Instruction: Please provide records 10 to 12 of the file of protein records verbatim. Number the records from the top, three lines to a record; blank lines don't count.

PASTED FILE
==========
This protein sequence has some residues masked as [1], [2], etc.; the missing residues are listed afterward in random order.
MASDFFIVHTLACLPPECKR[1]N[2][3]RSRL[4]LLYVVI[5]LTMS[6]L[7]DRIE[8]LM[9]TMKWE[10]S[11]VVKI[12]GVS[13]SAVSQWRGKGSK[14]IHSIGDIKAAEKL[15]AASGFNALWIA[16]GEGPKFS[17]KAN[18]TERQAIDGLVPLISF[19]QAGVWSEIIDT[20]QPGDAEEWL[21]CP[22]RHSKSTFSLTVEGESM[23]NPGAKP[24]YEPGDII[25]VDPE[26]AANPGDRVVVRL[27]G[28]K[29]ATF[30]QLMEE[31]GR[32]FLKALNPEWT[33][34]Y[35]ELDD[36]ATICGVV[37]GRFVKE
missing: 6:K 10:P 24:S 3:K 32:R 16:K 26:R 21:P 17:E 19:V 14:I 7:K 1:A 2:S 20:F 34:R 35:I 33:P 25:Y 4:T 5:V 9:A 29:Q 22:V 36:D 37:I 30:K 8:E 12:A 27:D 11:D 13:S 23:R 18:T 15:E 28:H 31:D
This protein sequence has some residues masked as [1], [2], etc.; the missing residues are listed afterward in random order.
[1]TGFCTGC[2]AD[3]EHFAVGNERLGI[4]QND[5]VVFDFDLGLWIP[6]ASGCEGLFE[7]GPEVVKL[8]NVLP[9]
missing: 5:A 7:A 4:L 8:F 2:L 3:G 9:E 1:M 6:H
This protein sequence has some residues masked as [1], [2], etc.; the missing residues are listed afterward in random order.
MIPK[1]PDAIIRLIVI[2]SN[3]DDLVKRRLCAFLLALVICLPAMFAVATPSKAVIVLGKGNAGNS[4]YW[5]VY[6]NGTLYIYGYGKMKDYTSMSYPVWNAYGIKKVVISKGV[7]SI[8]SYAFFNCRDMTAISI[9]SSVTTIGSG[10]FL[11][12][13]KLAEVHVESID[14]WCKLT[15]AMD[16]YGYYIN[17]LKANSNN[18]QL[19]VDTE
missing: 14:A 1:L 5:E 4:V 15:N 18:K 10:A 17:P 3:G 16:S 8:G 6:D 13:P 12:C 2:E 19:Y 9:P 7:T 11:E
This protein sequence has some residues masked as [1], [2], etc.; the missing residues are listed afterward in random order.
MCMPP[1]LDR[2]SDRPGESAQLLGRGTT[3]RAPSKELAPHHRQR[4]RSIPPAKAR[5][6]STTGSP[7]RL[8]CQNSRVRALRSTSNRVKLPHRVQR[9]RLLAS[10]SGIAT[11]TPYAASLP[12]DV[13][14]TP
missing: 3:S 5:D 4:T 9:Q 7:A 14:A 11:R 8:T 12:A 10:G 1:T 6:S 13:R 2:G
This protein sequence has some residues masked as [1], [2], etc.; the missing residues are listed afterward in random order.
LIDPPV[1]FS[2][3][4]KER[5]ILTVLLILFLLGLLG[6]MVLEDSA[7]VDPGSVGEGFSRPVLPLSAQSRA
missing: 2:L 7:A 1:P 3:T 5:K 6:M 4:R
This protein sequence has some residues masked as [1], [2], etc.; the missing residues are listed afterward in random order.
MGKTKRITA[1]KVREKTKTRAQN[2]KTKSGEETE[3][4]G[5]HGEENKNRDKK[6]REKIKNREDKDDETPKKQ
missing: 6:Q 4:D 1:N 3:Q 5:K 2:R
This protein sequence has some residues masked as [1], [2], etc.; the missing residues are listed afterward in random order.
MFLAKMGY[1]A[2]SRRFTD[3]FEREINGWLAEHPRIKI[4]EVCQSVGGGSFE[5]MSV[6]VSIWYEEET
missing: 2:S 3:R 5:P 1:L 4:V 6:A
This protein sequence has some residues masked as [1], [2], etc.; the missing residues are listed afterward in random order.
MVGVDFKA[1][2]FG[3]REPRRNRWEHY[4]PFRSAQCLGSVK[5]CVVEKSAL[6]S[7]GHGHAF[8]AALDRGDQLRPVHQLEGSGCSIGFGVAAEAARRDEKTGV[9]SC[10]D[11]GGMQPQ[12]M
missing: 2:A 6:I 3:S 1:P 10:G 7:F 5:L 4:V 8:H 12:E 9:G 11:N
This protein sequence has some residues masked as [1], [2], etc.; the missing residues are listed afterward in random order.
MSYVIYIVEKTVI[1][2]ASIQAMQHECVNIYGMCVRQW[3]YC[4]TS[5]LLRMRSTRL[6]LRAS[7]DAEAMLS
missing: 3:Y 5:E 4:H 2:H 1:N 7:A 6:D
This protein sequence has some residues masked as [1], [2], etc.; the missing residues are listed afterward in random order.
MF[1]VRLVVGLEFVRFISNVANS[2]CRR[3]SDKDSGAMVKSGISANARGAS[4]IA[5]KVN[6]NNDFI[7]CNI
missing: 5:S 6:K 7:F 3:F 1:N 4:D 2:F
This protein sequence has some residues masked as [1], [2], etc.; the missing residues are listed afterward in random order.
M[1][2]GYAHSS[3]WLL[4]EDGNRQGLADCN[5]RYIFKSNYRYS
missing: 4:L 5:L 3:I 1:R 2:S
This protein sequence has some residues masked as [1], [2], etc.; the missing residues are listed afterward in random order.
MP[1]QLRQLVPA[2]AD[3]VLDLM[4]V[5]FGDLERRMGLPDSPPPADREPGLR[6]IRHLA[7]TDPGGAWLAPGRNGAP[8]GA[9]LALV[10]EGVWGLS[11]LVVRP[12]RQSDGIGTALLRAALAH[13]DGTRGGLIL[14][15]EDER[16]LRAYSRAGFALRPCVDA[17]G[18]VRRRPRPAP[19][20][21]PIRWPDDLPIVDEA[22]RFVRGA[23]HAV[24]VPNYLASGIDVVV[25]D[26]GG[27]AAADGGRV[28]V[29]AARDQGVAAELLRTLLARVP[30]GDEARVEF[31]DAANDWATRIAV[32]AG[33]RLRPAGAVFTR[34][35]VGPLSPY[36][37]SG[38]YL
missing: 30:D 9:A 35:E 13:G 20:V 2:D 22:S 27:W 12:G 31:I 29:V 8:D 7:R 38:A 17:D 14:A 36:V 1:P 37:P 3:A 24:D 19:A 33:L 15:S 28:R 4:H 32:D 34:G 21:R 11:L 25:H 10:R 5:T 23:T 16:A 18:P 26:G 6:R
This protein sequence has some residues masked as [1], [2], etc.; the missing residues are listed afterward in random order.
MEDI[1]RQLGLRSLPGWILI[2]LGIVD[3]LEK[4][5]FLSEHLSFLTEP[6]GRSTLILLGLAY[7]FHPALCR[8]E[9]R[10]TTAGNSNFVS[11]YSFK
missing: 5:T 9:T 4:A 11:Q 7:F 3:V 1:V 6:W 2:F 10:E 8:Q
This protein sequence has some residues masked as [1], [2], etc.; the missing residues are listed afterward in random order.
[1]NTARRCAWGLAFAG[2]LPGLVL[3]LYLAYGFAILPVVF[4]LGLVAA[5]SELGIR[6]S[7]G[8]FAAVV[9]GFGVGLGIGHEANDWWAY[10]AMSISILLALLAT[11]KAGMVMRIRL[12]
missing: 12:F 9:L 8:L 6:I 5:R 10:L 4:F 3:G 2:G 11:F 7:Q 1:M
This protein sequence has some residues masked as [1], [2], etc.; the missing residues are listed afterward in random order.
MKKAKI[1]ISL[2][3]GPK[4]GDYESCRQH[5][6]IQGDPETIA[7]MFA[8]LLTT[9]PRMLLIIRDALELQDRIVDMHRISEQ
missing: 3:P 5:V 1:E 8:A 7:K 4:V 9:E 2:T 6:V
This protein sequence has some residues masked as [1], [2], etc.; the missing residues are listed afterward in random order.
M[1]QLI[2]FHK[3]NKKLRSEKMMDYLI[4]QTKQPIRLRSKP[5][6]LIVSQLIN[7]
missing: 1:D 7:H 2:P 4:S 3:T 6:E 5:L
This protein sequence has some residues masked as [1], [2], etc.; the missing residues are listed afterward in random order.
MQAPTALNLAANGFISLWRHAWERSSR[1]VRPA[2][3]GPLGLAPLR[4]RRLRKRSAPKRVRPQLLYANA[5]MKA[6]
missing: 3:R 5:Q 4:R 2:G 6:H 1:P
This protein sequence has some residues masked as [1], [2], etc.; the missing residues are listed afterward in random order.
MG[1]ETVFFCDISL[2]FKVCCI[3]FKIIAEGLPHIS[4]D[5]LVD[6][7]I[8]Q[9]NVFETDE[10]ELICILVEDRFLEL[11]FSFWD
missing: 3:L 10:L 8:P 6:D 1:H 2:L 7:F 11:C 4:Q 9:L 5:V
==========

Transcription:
This protein sequence has some residues masked as [1], [2], etc.; the missing residues are listed afterward in random order.
MF[1]VRLVVGLEFVRFISNVANS[2]CRR[3]SDKDSGAMVKSGISANARGAS[4]IA[5]KVN[6]NNDFI[7]CNI
missing: 5:S 6:K 7:F 3:F 1:N 4:D 2:F
This protein sequence has some residues masked as [1], [2], etc.; the missing residues are listed afterward in random order.
M[1][2]GYAHSS[3]WLL[4]EDGNRQGLADCN[5]RYIFKSNYRYS
missing: 4:L 5:L 3:I 1:R 2:S
This protein sequence has some residues masked as [1], [2], etc.; the missing residues are listed afterward in random order.
MP[1]QLRQLVPA[2]AD[3]VLDLM[4]V[5]FGDLERRMGLPDSPPPADREPGLR[6]IRHLA[7]TDPGGAWLAPGRNGAP[8]GA[9]LALV[10]EGVWGLS[11]LVVRP[12]RQSDGIGTALLRAALAH[13]DGTRGGLIL[14][15]EDER[16]LRAYSRAGFALRPCVDA[17]G[18]VRRRPRPAP[19][20][21]PIRWPDDLPIVDEA[22]RFVRGA[23]HAV[24]VPNYLASGIDVVV[25]D[26]GG[27]AAADGGRV[28]V[29]AARDQGVAAELLRTLLARVP[30]GDEARVEF[31]DAANDWATRIAV[32]AG[33]RLRPAGAVFTR[34][35]VGPLSPY[36][37]SG[38]YL
missing: 30:D 9:A 35:E 13:G 20:V 2:D 22:S 27:W 12:G 31:I 29:V 8:D 7:R 38:A 17:D 14:A 36:V 1:P 37:P 3:A 24:D 19:A 33:L 15:S 28:R 4:H 32:D 34:G 21:R 11:L 25:H 10:R 5:T 23:T 16:A 18:P 26:G 6:R